Attaining our goals with more savvy and less effort
Have you ever intended to do something then found yourself doing the opposite? Maybe you were determined to stop the late night snacking, get back on the exercise bike, quit smoking or not be angry with your partner. You felt motivated and determined to succeed. Yet in spite of your initial energetic efforts, you failed to accomplish your goal and may even have ended up doing the opposite. Like many of us, you found yourself coming up against a formidable foe – your die-hard automatic habits that seem to have a life of their own.
To make matters worse, when we fail to accomplish a desired goal, the common tendency amongst many of us is to harshly criticize ourselves. “I’m such a glutton.”, “I’m so weak-willed.”, “I failed yet again.” “I’m such a jerk.” This negative self-talk consumes valuable energy that we could be applying more wisely to examine our situation.
A Far Side cartoon shows a young boy with one arm holding a stack of books and his free hand pushing frantically on the front door of his school. A sign on the door reads “Pull” as he keeps pushing with all his might. Understanding how we operate on the inside – what kinds of thoughts habitually run through our minds, how we react emotionally, and the way we make decisions is like being the young boy who finally stops struggling to see what the problem is and can then use only the required effort to open the door.
The creator of the Feldenkrais technique, an awareness through movement discipline, once said: “You can’t do what you want until you know what you’re doing.” This is one of the foundations of smart self-discipline – self-awareness leading to informed effort. For example, we may indulge in overeating because of stress, anxiety or other emotional issue. We rush in to stop the overeating without a full understanding of its roots and without being able to attend to the real problem.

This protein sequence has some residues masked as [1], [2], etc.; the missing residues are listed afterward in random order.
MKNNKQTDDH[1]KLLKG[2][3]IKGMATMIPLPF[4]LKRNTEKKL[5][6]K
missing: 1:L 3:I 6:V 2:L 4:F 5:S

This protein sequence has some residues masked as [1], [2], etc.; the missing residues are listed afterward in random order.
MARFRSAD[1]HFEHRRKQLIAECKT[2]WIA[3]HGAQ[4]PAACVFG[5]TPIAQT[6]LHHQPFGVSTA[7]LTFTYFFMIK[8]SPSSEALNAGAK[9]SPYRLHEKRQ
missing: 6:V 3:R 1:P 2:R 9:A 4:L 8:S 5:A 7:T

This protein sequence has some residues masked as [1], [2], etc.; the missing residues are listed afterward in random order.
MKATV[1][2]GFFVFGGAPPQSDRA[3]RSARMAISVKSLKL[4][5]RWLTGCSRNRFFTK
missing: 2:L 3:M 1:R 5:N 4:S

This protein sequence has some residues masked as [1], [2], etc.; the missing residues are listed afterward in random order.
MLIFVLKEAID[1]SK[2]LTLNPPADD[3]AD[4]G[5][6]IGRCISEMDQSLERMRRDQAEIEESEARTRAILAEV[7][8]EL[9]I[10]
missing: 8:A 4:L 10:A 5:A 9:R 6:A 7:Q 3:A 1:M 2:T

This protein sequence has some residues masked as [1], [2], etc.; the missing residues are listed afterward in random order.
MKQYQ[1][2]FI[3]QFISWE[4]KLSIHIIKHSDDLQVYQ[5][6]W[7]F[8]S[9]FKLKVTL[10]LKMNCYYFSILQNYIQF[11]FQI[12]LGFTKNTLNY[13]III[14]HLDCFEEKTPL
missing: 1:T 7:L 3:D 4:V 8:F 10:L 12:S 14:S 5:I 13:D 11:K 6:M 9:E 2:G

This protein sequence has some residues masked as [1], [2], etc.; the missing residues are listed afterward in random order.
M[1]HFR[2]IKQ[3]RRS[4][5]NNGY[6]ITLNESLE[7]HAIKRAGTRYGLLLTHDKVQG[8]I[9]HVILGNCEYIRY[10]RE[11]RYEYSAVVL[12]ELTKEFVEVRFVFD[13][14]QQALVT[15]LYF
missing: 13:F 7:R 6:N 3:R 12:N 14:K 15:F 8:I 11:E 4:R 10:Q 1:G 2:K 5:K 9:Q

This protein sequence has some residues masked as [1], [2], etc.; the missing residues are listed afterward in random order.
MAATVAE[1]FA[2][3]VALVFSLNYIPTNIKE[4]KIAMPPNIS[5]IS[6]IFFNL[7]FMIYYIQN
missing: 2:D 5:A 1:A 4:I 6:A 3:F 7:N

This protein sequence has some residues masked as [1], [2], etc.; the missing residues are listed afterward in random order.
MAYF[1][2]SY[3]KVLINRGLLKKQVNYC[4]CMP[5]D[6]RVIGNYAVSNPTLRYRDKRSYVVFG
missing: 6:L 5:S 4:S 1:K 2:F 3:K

We only have so much energy on any given day
Each night during sleep, we recharge our inner batteries. When we awaken, we have a fresh supply of energy to live the day, assuming of course that we had a normal nights’ sleep. How we expend that energy will determine the quality of our lives.
Energy flows where attention goes
Drawing upon the wisdom of indigenous cultures can help us in our quest to attain our goals with less effort. The Huna, the traditional healers of Hawaii, understand essential principles about life energy, health and well-being. According to their philosophy, (as well as those of traditional Eastern healing traditions) all life is animated by a subtle energy force and this energy behaves according to certain principles.
One of the first principles is: “Energy flows where attention goes.” If we place our attention on our right arm, for example, energy will flow into it. It follows that the quality of attention affects the quality of energy. If I feel frustrated that my arm is not getting better quicker, the energy I place into my arm has a negative, constricting quality. If I instead practice patience with the healing process, the quality of my attitude is positive and supportive and I am actually accelerating the healing of my arm.
The quality of our self-attitudes
Our attitude towards ourselves will have a most significant impact on our process of attaining goals. Thomas Edison once said: “I have not failed, I have simply found a thousand ways that don’t work.” A helpful variation of his quote for our purposes might be: “I have not failed, I have simply discovered my limitations and what I need to address first.”
To be continued …. Part 2: https://louisegabriellelake.com/2014/07/07/smart-self-discipline-part-2/